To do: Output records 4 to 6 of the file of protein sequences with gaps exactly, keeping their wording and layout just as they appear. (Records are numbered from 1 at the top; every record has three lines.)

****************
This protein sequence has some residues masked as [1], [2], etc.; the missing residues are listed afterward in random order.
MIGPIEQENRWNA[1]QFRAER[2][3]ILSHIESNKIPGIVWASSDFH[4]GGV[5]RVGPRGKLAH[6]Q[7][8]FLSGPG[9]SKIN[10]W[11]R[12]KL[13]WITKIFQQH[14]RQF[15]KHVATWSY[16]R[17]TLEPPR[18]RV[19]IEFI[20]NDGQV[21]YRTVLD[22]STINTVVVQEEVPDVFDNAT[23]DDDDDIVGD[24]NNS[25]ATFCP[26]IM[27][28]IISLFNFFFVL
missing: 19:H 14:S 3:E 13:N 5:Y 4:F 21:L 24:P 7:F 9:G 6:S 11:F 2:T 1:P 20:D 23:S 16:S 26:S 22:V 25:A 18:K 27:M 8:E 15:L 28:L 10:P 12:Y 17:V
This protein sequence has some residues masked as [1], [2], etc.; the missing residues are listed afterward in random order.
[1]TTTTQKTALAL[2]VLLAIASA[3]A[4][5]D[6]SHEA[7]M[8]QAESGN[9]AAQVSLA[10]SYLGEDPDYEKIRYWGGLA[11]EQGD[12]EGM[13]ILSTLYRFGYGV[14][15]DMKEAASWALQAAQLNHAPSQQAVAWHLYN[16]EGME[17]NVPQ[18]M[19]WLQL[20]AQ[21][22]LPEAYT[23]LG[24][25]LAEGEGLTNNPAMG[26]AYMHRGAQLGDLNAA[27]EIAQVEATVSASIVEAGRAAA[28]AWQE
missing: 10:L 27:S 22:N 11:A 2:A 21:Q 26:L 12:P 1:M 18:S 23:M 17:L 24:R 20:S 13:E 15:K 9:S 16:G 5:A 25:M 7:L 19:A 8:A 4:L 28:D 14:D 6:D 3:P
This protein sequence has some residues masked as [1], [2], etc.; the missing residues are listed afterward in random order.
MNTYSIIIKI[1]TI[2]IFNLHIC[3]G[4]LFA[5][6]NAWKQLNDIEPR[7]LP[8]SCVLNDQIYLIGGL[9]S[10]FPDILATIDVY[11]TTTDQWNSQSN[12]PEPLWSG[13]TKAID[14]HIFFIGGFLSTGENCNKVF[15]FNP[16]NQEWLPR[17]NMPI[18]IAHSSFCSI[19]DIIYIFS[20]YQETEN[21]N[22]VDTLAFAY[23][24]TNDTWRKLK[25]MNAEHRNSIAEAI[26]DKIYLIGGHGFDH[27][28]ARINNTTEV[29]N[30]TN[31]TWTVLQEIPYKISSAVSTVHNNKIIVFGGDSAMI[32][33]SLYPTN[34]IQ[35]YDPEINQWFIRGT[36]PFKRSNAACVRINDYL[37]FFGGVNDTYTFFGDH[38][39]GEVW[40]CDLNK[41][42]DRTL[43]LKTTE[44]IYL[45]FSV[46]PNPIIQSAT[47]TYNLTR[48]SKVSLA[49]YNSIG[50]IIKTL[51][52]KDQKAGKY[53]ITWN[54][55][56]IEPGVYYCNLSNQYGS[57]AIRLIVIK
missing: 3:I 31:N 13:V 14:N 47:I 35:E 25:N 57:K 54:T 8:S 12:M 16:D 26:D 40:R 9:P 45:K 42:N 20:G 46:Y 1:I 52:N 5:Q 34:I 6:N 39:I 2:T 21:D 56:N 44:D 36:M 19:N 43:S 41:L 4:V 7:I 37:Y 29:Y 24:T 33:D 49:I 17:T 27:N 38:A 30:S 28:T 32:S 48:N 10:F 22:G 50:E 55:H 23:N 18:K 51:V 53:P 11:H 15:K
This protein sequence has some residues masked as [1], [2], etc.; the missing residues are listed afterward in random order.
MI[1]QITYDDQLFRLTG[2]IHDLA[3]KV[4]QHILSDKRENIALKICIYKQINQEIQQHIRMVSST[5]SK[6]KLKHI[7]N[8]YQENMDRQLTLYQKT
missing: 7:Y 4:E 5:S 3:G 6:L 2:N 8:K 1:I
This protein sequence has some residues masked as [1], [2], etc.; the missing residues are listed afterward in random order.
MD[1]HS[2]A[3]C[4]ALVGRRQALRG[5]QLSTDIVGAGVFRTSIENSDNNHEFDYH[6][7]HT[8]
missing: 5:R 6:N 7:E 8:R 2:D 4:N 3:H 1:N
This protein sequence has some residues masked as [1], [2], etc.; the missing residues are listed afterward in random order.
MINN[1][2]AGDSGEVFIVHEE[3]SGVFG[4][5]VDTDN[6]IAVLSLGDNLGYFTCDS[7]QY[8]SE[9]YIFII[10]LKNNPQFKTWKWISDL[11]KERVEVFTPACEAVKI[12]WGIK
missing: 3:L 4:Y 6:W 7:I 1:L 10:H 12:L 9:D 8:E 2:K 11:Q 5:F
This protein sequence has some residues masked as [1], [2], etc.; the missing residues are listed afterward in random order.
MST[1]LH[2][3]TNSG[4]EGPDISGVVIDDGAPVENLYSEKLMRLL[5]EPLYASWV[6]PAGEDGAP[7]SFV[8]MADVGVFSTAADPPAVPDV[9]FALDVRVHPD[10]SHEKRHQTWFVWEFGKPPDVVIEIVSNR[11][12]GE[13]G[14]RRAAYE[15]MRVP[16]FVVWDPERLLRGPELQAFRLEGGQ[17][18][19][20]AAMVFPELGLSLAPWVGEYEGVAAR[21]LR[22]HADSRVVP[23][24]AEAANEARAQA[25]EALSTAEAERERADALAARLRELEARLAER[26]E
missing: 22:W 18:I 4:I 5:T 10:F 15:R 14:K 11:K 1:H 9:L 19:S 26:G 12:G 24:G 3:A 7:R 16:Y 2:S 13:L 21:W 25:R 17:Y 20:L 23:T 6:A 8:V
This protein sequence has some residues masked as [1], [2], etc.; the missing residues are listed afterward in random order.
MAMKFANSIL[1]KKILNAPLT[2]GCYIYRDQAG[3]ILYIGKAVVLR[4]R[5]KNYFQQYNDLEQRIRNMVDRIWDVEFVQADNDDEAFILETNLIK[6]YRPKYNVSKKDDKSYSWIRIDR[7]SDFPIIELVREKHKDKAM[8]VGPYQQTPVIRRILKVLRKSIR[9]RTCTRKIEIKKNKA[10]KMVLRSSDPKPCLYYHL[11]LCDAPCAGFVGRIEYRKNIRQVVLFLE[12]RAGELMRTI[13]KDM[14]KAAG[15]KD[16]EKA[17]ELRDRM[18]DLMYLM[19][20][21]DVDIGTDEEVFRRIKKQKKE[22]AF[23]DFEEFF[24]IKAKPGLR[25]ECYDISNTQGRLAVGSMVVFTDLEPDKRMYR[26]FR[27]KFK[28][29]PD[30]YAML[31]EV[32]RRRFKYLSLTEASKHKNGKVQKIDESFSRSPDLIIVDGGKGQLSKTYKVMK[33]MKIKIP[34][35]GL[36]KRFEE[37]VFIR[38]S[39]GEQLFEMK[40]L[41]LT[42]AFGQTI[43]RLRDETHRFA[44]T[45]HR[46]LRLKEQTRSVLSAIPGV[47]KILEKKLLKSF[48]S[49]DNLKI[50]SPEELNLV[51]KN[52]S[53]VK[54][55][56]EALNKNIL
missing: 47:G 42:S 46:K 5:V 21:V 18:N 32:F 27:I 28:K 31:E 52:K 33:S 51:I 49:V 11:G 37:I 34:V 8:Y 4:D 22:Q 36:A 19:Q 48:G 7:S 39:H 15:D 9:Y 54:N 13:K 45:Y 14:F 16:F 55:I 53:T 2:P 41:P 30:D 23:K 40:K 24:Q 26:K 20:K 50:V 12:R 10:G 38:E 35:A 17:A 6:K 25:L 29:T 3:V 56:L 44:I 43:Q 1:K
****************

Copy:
This protein sequence has some residues masked as [1], [2], etc.; the missing residues are listed afterward in random order.
MI[1]QITYDDQLFRLTG[2]IHDLA[3]KV[4]QHILSDKRENIALKICIYKQINQEIQQHIRMVSST[5]SK[6]KLKHI[7]N[8]YQENMDRQLTLYQKT
missing: 7:Y 4:E 5:S 3:G 6:L 2:N 8:K 1:I
This protein sequence has some residues masked as [1], [2], etc.; the missing residues are listed afterward in random order.
MD[1]HS[2]A[3]C[4]ALVGRRQALRG[5]QLSTDIVGAGVFRTSIENSDNNHEFDYH[6][7]HT[8]
missing: 5:R 6:N 7:E 8:R 2:D 4:N 3:H 1:N
This protein sequence has some residues masked as [1], [2], etc.; the missing residues are listed afterward in random order.
MINN[1][2]AGDSGEVFIVHEE[3]SGVFG[4][5]VDTDN[6]IAVLSLGDNLGYFTCDS[7]QY[8]SE[9]YIFII[10]LKNNPQFKTWKWISDL[11]KERVEVFTPACEAVKI[12]WGIK
missing: 3:L 4:Y 6:W 7:I 1:L 10:H 12:L 9:D 8:E 2:K 11:Q 5:F